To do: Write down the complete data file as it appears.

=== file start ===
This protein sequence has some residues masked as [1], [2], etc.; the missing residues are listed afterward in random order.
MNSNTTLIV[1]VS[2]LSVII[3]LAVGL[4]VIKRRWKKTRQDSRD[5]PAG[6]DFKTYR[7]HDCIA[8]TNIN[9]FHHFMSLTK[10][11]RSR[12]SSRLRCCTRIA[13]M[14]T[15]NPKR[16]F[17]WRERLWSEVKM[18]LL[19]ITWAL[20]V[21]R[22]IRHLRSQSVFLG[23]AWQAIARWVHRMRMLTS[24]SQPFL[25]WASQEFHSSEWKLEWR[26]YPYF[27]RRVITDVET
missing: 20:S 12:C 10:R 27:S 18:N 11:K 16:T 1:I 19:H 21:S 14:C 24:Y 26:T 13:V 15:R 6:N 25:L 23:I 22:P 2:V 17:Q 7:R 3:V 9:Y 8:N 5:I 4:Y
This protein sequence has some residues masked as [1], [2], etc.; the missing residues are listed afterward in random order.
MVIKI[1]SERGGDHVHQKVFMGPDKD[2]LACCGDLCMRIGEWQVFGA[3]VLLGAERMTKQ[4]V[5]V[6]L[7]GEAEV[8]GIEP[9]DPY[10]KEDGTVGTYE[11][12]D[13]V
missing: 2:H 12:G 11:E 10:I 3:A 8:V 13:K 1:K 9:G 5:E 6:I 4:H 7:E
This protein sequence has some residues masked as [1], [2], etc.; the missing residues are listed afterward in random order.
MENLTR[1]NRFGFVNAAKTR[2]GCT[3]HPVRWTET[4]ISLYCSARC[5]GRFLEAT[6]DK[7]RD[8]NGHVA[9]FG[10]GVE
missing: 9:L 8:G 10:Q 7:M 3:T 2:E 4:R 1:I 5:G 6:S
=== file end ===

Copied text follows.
This protein sequence has some residues masked as [1], [2], etc.; the missing residues are listed afterward in random order.
MNSNTTLIV[1]VS[2]LSVII[3]LAVGL[4]VIKRRWKKTRQDSRD[5]PAG[6]DFKTYR[7]HDCIA[8]TNIN[9]FHHFMSLTK[10][11]RSR[12]SSRLRCCTRIA[13]M[14]T[15]NPKR[16]F[17]WRERLWSEVKM[18]LL[19]ITWAL[20]V[21]R[22]IRHLRSQSVFLG[23]AWQAIARWVHRMRMLTS[24]SQPFL[25]WASQEFHSSEWKLEWR[26]YPYF[27]RRVITDVET
missing: 20:S 12:C 10:R 27:S 18:N 11:K 16:T 1:I 19:H 21:S 14:C 24:Y 26:T 13:V 15:R 6:N 25:L 23:I 22:P 2:V 17:Q 7:R 3:V 9:Y 8:N 5:I 4:Y
This protein sequence has some residues masked as [1], [2], etc.; the missing residues are listed afterward in random order.
MVIKI[1]SERGGDHVHQKVFMGPDKD[2]LACCGDLCMRIGEWQVFGA[3]VLLGAERMTKQ[4]V[5]V[6]L[7]GEAEV[8]GIEP[9]DPY[10]KEDGTVGTYE[11][12]D[13]V
missing: 2:H 12:G 11:E 10:I 3:A 8:V 13:K 1:K 9:G 5:E 6:I 4:H 7:E
This protein sequence has some residues masked as [1], [2], etc.; the missing residues are listed afterward in random order.
MENLTR[1]NRFGFVNAAKTR[2]GCT[3]HPVRWTET[4]ISLYCSARC[5]GRFLEAT[6]DK[7]RD[8]NGHVA[9]FG[10]GVE
missing: 9:L 8:G 10:Q 7:M 3:T 2:E 4:R 1:I 5:G 6:S